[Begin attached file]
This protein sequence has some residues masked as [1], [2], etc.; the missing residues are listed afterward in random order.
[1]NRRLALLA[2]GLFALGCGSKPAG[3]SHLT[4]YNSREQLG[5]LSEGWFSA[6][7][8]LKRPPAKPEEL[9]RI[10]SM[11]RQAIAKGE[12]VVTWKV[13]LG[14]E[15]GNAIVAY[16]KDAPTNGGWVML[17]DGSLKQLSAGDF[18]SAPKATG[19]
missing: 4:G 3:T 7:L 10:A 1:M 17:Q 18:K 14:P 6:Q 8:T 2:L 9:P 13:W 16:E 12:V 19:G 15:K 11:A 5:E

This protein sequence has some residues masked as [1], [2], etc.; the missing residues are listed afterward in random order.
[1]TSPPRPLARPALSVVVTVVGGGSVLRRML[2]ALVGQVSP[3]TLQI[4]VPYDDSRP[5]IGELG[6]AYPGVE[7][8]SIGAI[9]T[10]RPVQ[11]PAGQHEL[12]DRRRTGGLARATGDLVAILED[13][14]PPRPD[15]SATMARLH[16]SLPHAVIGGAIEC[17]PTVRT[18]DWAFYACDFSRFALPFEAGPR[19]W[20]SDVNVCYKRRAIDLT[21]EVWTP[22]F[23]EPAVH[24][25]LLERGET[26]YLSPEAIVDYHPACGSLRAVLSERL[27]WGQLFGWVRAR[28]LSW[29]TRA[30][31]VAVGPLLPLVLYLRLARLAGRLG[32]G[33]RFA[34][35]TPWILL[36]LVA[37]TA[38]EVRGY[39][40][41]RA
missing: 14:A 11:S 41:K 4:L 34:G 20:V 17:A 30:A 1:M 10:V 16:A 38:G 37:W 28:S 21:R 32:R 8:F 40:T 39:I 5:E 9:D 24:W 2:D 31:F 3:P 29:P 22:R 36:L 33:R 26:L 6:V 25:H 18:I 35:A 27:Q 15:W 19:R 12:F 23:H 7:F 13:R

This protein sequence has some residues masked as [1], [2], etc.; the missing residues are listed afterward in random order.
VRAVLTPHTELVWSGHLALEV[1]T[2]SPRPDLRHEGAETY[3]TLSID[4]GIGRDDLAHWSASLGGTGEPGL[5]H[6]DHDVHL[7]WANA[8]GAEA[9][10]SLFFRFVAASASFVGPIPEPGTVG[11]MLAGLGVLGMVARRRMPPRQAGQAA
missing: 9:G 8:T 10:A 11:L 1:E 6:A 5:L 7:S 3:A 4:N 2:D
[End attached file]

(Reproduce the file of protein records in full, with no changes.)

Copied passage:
This protein sequence has some residues masked as [1], [2], etc.; the missing residues are listed afterward in random order.
[1]NRRLALLA[2]GLFALGCGSKPAG[3]SHLT[4]YNSREQLG[5]LSEGWFSA[6][7][8]LKRPPAKPEEL[9]RI[10]SM[11]RQAIAKGE[12]VVTWKV[13]LG[14]E[15]GNAIVAY[16]KDAPTNGGWVML[17]DGSLKQLSAGDF[18]SAPKATG[19]
missing: 4:G 3:T 7:L 10:A 1:M 17:Q 18:K 14:P 6:Q 8:T 2:L 9:P 13:W 16:E 12:V 19:G 15:K 11:A 5:E

This protein sequence has some residues masked as [1], [2], etc.; the missing residues are listed afterward in random order.
[1]TSPPRPLARPALSVVVTVVGGGSVLRRML[2]ALVGQVSP[3]TLQI[4]VPYDDSRP[5]IGELG[6]AYPGVE[7][8]SIGAI[9]T[10]RPVQ[11]PAGQHEL[12]DRRRTGGLARATGDLVAILED[13][14]PPRPD[15]SATMARLH[16]SLPHAVIGGAIEC[17]PTVRT[18]DWAFYACDFSRFALPFEAGPR[19]W[20]SDVNVCYKRRAIDLT[21]EVWTP[22]F[23]EPAVH[24][25]LLERGET[26]YLSPEAIVDYHPACGSLRAVLSERL[27]WGQLFGWVRAR[28]LSW[29]TRA[30][31]VAVGPLLPLVLYLRLARLAGRLG[32]G[33]RFA[34][35]TPWILL[36]LVA[37]TA[38]EVRGY[39][40][41]RA
missing: 14:A 11:S 41:K 4:L 34:G 20:V 17:A 30:A 1:M 10:V 16:A 38:G 37:W 28:S 21:R 32:R 8:F 40:T 39:I 5:E 9:D 24:W 2:D 31:F 3:P 29:P 22:R 36:L 33:R 26:L 6:V 25:H 18:I 35:A 27:Q 15:W 19:R 12:F 23:H 7:F 13:R

This protein sequence has some residues masked as [1], [2], etc.; the missing residues are listed afterward in random order.
VRAVLTPHTELVWSGHLALEV[1]T[2]SPRPDLRHEGAETY[3]TLSID[4]GIGRDDLAHWSASLGGTGEPGL[5]H[6]DHDVHL[7]WANA[8]GAEA[9][10]SLFFRFVAASASFVGPIPEPGTVG[11]MLAGLGVLGMVARRRMPPRQAGQAA
missing: 9:G 8:T 10:A 11:L 1:E 6:A 5:L 7:S 3:A 4:N 2:D